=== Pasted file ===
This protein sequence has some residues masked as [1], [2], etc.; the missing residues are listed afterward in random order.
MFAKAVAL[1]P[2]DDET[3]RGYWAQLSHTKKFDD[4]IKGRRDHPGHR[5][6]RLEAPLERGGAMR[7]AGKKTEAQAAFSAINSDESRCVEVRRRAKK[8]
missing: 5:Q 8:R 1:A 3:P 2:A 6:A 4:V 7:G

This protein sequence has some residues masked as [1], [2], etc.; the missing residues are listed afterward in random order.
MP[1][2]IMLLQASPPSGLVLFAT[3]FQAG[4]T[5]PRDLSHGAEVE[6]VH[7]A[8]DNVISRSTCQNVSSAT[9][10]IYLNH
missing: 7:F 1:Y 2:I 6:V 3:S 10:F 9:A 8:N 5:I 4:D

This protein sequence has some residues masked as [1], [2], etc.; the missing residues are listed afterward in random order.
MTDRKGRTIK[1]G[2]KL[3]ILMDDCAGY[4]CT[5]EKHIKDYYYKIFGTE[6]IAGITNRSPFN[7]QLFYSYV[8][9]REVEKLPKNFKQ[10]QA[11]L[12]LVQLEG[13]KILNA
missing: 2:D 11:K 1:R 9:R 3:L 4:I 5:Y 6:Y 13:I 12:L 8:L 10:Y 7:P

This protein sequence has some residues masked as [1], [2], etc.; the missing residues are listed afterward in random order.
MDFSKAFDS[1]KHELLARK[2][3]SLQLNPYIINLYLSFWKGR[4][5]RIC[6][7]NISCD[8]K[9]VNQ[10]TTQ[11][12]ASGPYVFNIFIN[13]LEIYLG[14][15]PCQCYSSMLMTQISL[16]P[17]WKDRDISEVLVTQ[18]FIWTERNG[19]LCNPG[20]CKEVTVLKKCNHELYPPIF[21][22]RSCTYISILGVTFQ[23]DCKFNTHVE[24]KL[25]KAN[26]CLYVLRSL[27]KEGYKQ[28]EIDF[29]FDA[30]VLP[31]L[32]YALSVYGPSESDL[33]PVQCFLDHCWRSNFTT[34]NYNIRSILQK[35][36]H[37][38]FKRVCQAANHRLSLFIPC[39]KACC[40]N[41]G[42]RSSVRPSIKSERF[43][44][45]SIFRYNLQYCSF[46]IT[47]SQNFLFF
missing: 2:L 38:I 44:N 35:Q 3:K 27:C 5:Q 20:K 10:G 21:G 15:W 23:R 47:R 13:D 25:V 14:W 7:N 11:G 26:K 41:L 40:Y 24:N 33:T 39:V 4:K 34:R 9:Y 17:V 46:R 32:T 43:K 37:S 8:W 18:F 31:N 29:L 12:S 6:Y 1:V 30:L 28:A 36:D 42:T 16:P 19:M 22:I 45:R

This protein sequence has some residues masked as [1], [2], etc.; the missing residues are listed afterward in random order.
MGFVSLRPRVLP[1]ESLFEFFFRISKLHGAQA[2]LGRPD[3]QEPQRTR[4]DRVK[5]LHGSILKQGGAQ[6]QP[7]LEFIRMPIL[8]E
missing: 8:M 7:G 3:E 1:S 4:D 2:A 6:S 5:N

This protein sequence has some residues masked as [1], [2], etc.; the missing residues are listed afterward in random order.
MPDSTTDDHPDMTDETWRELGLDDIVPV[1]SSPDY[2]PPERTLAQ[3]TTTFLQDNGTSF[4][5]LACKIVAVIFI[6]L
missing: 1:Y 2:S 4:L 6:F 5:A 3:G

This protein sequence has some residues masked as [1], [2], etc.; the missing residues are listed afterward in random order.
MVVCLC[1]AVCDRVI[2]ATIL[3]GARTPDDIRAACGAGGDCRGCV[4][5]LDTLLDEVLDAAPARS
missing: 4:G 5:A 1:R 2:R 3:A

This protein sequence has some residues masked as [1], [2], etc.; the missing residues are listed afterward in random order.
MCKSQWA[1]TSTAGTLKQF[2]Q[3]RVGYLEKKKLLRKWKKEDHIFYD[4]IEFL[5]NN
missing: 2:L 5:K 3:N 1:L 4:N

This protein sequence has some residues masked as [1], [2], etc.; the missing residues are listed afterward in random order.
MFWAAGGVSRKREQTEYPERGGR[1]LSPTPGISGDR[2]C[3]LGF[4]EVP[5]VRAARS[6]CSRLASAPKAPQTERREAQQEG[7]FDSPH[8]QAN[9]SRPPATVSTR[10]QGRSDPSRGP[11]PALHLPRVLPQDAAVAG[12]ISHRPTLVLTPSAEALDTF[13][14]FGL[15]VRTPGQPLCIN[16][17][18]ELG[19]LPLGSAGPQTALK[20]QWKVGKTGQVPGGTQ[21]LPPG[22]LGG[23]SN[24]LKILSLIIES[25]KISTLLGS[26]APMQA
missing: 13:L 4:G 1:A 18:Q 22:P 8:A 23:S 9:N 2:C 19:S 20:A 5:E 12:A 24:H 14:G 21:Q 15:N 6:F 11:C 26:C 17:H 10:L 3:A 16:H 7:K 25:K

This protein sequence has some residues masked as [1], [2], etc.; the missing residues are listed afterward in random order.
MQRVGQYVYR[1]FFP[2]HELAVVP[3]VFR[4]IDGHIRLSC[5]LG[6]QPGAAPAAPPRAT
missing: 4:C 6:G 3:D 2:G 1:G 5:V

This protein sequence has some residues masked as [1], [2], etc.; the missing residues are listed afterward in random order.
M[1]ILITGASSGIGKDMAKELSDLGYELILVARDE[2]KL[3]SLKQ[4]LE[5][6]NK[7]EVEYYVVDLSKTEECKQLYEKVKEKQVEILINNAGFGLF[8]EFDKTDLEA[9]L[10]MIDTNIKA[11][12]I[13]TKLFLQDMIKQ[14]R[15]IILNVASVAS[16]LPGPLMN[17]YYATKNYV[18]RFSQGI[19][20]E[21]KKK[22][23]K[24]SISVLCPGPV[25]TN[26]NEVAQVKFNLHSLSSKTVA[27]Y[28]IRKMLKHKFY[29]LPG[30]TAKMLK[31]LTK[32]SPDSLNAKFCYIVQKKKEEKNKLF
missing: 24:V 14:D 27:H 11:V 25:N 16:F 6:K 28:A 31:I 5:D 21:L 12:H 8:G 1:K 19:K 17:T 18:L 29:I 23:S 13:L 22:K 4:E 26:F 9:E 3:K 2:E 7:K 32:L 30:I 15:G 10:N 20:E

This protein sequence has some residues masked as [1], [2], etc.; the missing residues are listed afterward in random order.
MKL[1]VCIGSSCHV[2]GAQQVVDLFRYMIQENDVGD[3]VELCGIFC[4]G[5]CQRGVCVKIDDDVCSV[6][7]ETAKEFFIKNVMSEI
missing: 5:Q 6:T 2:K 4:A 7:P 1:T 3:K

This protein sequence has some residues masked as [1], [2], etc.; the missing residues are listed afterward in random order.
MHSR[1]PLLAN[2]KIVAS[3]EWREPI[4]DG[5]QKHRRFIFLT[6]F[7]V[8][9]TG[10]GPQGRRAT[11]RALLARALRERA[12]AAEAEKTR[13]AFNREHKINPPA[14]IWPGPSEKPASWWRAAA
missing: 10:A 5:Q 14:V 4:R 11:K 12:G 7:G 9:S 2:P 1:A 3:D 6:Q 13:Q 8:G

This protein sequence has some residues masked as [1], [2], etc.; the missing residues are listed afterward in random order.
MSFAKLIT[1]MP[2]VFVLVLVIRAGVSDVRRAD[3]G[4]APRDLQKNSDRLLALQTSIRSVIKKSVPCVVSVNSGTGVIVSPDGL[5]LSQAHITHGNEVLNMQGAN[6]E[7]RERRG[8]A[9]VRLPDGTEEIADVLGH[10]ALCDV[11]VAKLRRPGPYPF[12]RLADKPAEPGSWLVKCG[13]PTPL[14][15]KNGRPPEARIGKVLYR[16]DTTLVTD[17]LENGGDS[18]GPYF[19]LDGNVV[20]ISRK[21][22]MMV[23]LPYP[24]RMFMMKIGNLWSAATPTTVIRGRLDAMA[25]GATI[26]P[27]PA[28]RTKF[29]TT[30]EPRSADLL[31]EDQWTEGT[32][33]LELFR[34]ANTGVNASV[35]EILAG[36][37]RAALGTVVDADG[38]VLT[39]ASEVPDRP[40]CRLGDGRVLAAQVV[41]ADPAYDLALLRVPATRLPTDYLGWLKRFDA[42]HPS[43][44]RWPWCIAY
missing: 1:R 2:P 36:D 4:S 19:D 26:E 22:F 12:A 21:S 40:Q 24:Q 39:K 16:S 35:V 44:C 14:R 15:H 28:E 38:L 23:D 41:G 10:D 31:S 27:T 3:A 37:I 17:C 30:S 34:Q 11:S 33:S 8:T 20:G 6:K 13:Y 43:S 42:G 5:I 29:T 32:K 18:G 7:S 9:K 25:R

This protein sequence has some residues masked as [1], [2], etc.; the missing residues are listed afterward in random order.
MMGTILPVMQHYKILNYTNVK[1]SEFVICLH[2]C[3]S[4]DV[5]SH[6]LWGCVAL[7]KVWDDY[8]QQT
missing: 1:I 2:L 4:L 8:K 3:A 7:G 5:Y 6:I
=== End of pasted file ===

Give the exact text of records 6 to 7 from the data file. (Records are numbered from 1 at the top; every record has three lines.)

This protein sequence has some residues masked as [1], [2], etc.; the missing residues are listed afterward in random order.
MPDSTTDDHPDMTDETWRELGLDDIVPV[1]SSPDY[2]PPERTLAQ[3]TTTFLQDNGTSF[4][5]LACKIVAVIFI[6]L
missing: 1:Y 2:S 4:L 6:F 5:A 3:G

This protein sequence has some residues masked as [1], [2], etc.; the missing residues are listed afterward in random order.
MVVCLC[1]AVCDRVI[2]ATIL[3]GARTPDDIRAACGAGGDCRGCV[4][5]LDTLLDEVLDAAPARS
missing: 4:G 5:A 1:R 2:R 3:A